''Slowly, the tourist trade built up. I remember when we got our first £5 in the day. My father and I went to the pub and we drank it. That was a big day.''
Murdo ran the ferry for 33 years, during which time his name became almost synonymous with the Glenelg/Kylrhea crossing. He had five boats in all, ending up with the last of the Ballachulish ferries, the Glenachulish, which is still running today
When he decided to retire, it proved difficult to find a successor who had both the seamanship equal to some of the worst currents on the west coast, and the social skills to integrate with the local community.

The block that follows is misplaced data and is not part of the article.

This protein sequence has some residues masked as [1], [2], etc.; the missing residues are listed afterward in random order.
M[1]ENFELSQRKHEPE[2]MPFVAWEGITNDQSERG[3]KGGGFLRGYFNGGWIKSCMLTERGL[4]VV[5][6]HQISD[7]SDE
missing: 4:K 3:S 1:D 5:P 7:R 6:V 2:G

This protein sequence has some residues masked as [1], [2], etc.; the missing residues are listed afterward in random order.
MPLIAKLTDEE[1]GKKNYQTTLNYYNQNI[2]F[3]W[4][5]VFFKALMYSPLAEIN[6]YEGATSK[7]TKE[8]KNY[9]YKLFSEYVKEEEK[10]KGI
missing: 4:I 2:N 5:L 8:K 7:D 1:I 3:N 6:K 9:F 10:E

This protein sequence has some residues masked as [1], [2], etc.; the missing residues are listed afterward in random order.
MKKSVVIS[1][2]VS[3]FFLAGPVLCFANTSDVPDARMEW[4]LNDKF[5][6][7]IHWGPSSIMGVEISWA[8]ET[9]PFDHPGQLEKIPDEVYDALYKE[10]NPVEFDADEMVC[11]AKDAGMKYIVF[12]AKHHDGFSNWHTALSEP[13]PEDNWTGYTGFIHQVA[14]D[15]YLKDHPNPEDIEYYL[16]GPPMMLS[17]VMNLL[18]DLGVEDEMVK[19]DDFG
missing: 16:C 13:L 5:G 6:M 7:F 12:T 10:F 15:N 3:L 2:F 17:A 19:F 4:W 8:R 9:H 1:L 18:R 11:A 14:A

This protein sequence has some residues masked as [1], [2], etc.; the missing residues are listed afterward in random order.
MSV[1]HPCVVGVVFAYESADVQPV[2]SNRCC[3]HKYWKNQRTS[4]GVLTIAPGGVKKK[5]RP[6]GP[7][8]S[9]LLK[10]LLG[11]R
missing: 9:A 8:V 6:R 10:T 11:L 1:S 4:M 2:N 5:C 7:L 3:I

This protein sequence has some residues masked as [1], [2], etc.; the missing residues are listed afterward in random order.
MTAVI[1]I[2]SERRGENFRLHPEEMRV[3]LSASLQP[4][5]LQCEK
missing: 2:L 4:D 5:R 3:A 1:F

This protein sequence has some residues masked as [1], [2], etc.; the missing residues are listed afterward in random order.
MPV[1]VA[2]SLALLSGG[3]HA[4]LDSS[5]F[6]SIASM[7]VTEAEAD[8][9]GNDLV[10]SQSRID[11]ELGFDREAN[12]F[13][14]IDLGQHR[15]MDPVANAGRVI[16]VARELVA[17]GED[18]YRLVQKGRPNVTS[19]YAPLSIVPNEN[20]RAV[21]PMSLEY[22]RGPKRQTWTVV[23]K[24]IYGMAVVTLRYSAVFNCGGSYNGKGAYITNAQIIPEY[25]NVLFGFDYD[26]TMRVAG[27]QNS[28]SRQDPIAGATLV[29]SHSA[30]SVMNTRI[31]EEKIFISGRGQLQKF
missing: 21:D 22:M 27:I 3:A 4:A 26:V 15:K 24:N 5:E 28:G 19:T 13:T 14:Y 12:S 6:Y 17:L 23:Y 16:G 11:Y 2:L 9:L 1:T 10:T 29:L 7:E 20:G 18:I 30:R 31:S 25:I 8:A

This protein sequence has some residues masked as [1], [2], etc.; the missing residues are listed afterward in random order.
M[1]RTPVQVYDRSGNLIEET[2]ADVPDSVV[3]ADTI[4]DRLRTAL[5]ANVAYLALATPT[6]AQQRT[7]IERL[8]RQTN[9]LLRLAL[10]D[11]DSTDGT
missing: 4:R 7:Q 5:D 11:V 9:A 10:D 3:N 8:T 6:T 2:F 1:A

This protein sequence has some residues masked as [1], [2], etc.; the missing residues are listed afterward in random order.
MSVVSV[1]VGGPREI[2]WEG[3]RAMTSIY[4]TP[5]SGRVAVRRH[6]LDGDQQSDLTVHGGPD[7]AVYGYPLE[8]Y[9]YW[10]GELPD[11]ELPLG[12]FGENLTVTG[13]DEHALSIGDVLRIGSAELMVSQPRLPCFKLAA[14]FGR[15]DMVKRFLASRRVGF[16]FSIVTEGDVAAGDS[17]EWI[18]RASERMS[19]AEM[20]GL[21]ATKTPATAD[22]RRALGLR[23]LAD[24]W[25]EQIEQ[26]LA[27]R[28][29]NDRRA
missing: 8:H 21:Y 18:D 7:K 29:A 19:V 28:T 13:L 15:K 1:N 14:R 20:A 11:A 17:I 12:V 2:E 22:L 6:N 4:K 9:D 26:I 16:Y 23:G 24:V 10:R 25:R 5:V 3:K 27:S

Murdo explained ''Being a ferryman, you have to know the people - it's more than working a boat. It would have been difficult for a stranger. One man from down south wanted it as a plaything for his son. In these waters?
''Having built it up, I would have felt terrible if it had collapsed. I had to get the right man, even if it meant taking a Raasay man,'' Murdo says affectionately of his successor.
The Raasay man in question was Roddy Macleod, who had sailed deep sea for 11 years before coming back to work for the MoD in Kyle of Lochalsh. In 1989, he took over the ferry, but many thought he would be put out of business with the opening of the Skye Bridge
He, though, was confident from the start. ''Everyone goes on about the bridge opening, and how it is going to affect me. They have got that the wrong way round. Can the bridge withstand the opposition from Glenelg? "